Credo – Album Review

CredoHere’s an 80’s band I never expected to make a comeback.

10 years after their last album Secrets hit the shelves, The Human League returned with Credo, which received mixed reviews upon its release but better general feedback than their slightly disappointing 2001 effort.

How does the album fare, then?

Well, Credo opens with second single “Never Let Me Go”, a simple yet effective and very catchy tune with a great bridge and a great chorus. A cool song which starts the album on a high note. The album’s first single, “Night People”, is next and it’s a dancier, more club-friendly track in that it’s faster-paced and altogether very energetic. A fun, memorable retro song.

The next song on the album is simply called “Sky”, the third single released from the album, and it’s a good song despite not having the greatest, most intricate lyrics out there. The song develops really well, though, and its nice melody pulls it through. As for “Into The Night”, it’s an atmospheric little song with a more nostalgic feel to it: it makes a good driving song.

“Egomaniac” is one I’m surprised didn’t get released on its own as it’s got a catchy hook to it and a pretty, upbeat chorus. The vocals are lower-pitched at first and the build-up feels like a battle song but the contrast the song delivers is what makes it as enjoyable as it is. “Single Minded” is the sixth track on the album and it’s a Duran Duran-esque, happier song. Unfortunately, it suffers from a disappointingly off chorus which just doesn’t gel at all with the rest of the song and, ultimately, kinda kills it.

We’re back in faster, dancier territory with the next song, however, “Electric Shock” being an entertaining piece of clubby electro which may not build up to much and which may be a tad repetitive as a whole but which still works well enough that you’ll enjoy it ok. “Get Together” follows and it’s one of the best songs on the album. Not much to say about that one except that it’s got a good beat and a nice melody. It’s just a solid, memorable song.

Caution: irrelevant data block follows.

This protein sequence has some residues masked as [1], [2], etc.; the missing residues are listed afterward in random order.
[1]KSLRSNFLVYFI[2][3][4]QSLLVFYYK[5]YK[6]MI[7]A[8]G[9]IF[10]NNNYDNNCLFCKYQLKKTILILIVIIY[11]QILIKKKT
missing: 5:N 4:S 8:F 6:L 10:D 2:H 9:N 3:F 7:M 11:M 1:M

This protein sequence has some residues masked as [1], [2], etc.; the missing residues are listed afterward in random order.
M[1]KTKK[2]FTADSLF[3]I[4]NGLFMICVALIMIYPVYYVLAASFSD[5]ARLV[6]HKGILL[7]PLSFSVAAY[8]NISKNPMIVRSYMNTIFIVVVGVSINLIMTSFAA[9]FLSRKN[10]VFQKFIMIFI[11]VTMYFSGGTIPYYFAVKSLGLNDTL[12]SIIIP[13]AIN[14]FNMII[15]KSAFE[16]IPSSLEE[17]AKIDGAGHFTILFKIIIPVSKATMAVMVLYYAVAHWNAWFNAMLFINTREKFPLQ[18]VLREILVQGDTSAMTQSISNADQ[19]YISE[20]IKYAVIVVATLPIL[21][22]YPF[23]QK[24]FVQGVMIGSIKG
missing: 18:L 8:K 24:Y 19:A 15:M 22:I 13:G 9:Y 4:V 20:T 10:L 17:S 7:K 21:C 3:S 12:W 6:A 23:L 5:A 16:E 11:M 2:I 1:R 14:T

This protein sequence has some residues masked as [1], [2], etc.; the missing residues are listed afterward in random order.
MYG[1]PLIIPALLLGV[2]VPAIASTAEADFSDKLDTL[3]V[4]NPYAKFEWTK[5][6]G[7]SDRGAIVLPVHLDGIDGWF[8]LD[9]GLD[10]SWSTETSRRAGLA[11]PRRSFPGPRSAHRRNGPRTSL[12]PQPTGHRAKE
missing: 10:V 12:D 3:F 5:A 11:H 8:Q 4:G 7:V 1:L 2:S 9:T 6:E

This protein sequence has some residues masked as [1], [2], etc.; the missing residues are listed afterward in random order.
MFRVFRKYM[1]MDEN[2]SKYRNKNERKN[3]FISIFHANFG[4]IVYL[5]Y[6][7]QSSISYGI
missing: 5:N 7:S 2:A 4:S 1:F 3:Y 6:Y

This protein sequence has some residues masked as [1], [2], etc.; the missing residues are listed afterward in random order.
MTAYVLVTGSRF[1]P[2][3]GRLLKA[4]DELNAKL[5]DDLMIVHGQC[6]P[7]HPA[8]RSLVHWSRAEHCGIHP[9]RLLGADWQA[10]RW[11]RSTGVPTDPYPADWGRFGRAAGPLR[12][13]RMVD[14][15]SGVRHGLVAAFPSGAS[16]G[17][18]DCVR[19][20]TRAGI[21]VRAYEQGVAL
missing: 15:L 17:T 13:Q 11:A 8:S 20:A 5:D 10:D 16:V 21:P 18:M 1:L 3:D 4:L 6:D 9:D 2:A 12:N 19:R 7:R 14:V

“Privilege” opens with a slower thumping beat before delivering a cool robot-voiced chorus. It’s not the catchier song on the album but that robot voice is hard to resist. Song number 10, “Breaking The Chains” is another good one. It’s not too different from what we’ve heard before, though, and could almost be another version of one of the previous songs. It has a familiar ring to it. And, last but not least, we get “When The Stars Start To Shine”, which opens with a confident beat and has its really good moments although it’s a bit all over the place and ultimately kind of forgettable.

I could definitely see how this album would get mixed reviews. You can clearly hear the old Human League in there but there’s a sense that every single note has been worked on to death, the album just doesn’t get a chance to breathe enough.

That said, there’s a lot of good stuff in there, more good stuff than bad. You’ve got some great, catchy tunes you’ll be humming long after listening to the album and want to hear again. It may not be vintage Human League but it’s a worthy comeback and a really nice surprise.

That’s a very strong 3 Ziggies out of 5 for Credo.

Ziggy MAskZiggy MAskZiggy MAsk


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